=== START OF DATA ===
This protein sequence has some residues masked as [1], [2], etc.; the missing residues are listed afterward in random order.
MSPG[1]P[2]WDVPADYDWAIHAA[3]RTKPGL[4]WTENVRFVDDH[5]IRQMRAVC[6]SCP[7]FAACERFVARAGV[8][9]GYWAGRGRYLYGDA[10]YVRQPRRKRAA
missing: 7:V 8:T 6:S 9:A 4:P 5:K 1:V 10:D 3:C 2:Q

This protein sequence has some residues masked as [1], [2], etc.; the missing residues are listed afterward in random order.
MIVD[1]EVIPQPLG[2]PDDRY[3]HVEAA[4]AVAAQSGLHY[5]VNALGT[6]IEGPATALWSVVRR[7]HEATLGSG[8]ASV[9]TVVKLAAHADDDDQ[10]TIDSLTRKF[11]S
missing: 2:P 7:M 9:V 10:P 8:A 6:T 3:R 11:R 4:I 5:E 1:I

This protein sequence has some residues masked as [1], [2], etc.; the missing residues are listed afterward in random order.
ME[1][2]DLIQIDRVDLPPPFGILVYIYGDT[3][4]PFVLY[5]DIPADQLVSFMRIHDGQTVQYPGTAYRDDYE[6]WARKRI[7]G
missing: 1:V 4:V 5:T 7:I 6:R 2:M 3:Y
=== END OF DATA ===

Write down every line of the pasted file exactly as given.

This protein sequence has some residues masked as [1], [2], etc.; the missing residues are listed afterward in random order.
MSPG[1]P[2]WDVPADYDWAIHAA[3]RTKPGL[4]WTENVRFVDDH[5]IRQMRAVC[6]SCP[7]FAACERFVARAGV[8][9]GYWAGRGRYLYGDA[10]YVRQPRRKRAA
missing: 7:V 8:T 6:S 9:A 4:P 5:K 1:V 10:D 3:C 2:Q

This protein sequence has some residues masked as [1], [2], etc.; the missing residues are listed afterward in random order.
MIVD[1]EVIPQPLG[2]PDDRY[3]HVEAA[4]AVAAQSGLHY[5]VNALGT[6]IEGPATALWSVVRR[7]HEATLGSG[8]ASV[9]TVVKLAAHADDDDQ[10]TIDSLTRKF[11]S
missing: 2:P 7:M 9:V 10:P 8:A 6:T 3:R 11:R 4:I 5:E 1:I

This protein sequence has some residues masked as [1], [2], etc.; the missing residues are listed afterward in random order.
ME[1][2]DLIQIDRVDLPPPFGILVYIYGDT[3][4]PFVLY[5]DIPADQLVSFMRIHDGQTVQYPGTAYRDDYE[6]WARKRI[7]G
missing: 1:V 4:V 5:T 7:I 6:R 2:M 3:Y